Scientists discover new organ, and it may help explain the spread of cancer

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Microscope in the Laboratory, modern close-up shot

Scientists believe they’ve discovered a new human organ, and it might knock skin out as No. 1 on the list of the body’s biggest.

According to the study published in Scientific Reports, New York University’s School of Medicine researchers are calling the organ the “interstitium.”

According to a press release from New York University’s Langone Health, the study “reveals that layers of the body long thought to be dense, connective tissues—below the skin’s surface, lining the digestive tract, lungs, and urinary systems, and surrounding arteries, veins, and the fascia between muscles—are instead interconnected, fluid-filled compartments.”

The spaces, supported by a meshwork of connective tissue proteins, may act like shock absorbers that keep tissues from tearing, the study says.

Researchers say they didn’t see the spaces prior because they were examining tissue on slides. The slicing and dying methods used on the tissue before examination drained away any fluid, causing it to flatten.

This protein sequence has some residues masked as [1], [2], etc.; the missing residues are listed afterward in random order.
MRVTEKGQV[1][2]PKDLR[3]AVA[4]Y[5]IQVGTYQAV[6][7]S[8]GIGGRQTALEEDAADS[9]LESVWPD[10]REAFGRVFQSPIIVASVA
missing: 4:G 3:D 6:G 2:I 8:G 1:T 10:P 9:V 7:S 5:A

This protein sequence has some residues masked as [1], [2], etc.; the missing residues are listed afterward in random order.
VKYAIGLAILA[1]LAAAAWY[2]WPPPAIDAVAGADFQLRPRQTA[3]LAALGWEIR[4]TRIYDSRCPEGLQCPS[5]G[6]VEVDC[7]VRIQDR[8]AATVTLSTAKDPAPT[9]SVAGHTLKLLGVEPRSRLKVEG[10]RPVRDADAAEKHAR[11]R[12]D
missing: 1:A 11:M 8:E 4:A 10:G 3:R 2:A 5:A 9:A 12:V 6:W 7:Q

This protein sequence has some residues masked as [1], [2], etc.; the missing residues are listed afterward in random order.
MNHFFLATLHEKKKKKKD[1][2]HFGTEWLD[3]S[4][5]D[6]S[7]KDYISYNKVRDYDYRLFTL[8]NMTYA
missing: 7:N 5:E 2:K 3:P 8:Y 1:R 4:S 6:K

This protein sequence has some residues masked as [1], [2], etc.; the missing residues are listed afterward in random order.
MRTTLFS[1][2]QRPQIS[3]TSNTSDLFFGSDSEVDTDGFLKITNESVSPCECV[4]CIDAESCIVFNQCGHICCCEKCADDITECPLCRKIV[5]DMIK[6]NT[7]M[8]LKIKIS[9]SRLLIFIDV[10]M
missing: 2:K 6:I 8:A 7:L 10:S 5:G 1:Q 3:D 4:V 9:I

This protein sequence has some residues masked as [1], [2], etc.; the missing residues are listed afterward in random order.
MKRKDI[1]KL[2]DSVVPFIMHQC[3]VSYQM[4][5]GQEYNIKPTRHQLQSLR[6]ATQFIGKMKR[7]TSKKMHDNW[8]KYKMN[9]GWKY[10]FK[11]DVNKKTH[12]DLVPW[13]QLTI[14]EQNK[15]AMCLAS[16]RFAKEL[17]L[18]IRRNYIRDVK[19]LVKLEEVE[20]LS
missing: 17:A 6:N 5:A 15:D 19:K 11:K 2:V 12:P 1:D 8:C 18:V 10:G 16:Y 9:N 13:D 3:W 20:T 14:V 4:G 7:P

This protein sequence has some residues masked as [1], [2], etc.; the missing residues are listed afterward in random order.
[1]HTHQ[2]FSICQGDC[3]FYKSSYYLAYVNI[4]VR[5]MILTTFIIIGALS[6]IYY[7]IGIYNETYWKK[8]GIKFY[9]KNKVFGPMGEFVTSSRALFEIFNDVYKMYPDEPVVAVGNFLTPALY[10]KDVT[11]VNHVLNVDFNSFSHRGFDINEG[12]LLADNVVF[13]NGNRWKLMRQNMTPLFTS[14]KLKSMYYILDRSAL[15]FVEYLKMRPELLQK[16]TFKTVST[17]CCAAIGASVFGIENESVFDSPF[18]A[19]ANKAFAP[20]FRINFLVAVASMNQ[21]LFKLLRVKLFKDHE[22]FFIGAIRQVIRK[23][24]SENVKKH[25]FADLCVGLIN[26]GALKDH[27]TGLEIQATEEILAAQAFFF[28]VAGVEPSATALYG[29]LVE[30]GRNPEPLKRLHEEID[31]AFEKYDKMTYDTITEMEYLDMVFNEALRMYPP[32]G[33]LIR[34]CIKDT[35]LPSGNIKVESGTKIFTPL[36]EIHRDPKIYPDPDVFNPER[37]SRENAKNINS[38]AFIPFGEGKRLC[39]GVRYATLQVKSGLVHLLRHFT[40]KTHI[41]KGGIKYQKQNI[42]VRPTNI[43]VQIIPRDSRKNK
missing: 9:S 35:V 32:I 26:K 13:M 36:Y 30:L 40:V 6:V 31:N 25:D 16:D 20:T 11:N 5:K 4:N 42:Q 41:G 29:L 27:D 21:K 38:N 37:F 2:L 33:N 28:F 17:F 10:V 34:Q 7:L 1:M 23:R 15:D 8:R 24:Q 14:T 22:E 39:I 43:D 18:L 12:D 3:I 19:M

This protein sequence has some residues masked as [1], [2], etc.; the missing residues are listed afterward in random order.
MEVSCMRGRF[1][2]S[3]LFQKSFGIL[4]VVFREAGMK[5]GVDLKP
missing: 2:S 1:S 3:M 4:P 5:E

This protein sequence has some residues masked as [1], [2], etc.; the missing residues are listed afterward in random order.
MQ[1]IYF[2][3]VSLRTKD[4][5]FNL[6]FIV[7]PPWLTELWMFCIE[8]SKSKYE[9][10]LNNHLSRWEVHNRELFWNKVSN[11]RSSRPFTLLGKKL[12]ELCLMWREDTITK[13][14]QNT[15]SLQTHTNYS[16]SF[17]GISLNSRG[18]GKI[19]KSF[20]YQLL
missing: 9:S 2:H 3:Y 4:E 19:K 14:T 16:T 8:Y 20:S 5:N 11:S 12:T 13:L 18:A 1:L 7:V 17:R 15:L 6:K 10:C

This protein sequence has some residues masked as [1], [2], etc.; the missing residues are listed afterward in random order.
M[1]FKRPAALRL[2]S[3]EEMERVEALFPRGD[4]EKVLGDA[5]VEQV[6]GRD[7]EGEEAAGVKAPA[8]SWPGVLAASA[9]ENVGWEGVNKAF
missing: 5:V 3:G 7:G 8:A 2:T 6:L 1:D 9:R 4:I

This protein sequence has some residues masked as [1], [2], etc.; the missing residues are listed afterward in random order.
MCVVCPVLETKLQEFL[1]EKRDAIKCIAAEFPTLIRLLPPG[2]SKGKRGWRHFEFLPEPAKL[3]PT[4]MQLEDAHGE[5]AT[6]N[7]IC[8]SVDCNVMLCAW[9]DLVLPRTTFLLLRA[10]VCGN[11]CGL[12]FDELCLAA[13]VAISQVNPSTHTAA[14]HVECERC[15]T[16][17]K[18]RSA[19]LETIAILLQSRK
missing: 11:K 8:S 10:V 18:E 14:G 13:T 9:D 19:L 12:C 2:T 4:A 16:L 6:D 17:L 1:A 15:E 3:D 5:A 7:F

This study is based on a newer technology, where a camera is snaked down the throat with a laser that lights up tissue and patterns.

The finding may even help researchers in the fight against cancer.

The press release states: “Importantly, the finding that this layer is a highway of moving fluid may explain why cancer that invades it becomes much more likely to spread. Draining into the lymphatic system, the newfound network is the source of lymph, the fluid vital to the functioning of immune cells that generate inflammation. Furthermore, the cells that reside in the space, and collagen bundles they line, change with age, and may contribute to the wrinkling of skin, the stiffening of limbs, and the progression of fibrotic, sclerotic, and inflammatory diseases.”

More here. 

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